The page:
Molly: This is like opening Pandora’s Box. I think my answer could be different on any given day. I am continually attracted to locations with history that are falling apart, in ruins, etc. A wedding in an out of the way location, the kind of place you feel blessed to stumble upon, in the ruins of a church, overgrown with nature, the roof missing, with beautiful golden hour (the 2 hours before sunset) light, would be pretty ideal. I love a vintage inspired wedding, with unique, thoughtful and personal details and a fashionable dress and suit. And it would have to be filled with emotion – with the type of couple who lets it all show, and families that can’t hold back their love. As for where – that obsession changes every day. Italy is a re-occuring choice, Africa is a deep desire, as is Greece, Ireland and Bali. In the states it is the Santa Barbara area – you can’t beat their light!
I love this photo, so creative!
GIYC: How do you learn to photograph with natural light? I love the extra sunset shoot you did for Liz and Tom’s Wedding. See September Archives.
Molly: Trial and error mostly. Since I tend to be an artist that likes more immediate mediums, natural light serves that. If I had to plan a lighting set-up, haul all kinds of lighting gear to a location and run a test shoot – that doesn’t inspire me. I’d rather work with and be surprised by what happens. I like the unpredictability of natural light. I changes and morphs, and you have to adapt. It’s a fun challenge.
Liz and Tom were a couple who really understood the difference that light can make, and they planned an extra mini-shoot into their wedding day when the light was good. They gave me the discretion to say “Now’s the time!” and steal them away, and it really paid off in their pictures. We had so much fun, and I think it made for really good memories for them.
GIYC: Is there a certain point in each wedding that you look forward to shooting?
Molly: I love my warm-up time, when I’m exploring the location and shooting details and atmosphere, getting ready for the day and getting my head in the game. My favorite moments are always the ones where emotion is possible. I hope for deeply emotional days. The first time the bride sees her father, all dressed. The look exchanged between the bride and groom when she reaches the altar. At any “good” wedding, you’ll catch me tearing up behind my camera – usually at a moment where the gravity of the relationship can be felt. It might be the father/daughter dance, seeing a long-married elderly couple look at each other tenderly on the dance floor, or tearful vows. Those are the moments I look forward to.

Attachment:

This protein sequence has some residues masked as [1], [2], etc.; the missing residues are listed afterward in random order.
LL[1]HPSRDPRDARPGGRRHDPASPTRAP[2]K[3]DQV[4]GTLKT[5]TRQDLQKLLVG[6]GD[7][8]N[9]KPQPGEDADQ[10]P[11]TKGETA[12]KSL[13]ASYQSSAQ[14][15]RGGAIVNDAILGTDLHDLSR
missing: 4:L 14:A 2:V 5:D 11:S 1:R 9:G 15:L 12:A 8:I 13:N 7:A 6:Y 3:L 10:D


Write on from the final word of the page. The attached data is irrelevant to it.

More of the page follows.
One of my favorite parts about Molly’s photography is that she always sheds light on the bride’s dress and shoes. She even gets excited about Jimmy Choos too! I knew I liked her.
GIYC: How long does it take you to edit a wedding shoot?
Molly: This can vary. For me, I fully edit the whole collection of images. If there is a pimple on your forehead, I’ll take it out in every shot. Most photographers don’t do this. But I just can’t hand my clients something that isn’t finished and doesn’t look like I envisioned it. My brain just doesn’t work any other way. (I wish it did – I would have a lighter work-load!).
After shooting, I spend somewhere between 2 to 4 days preparing the files. Album design, blogging, creating large prints, submitting images for publication – that is all extra. And there is so much time spent on the business itself – shooting a wedding is about 20% of what I do.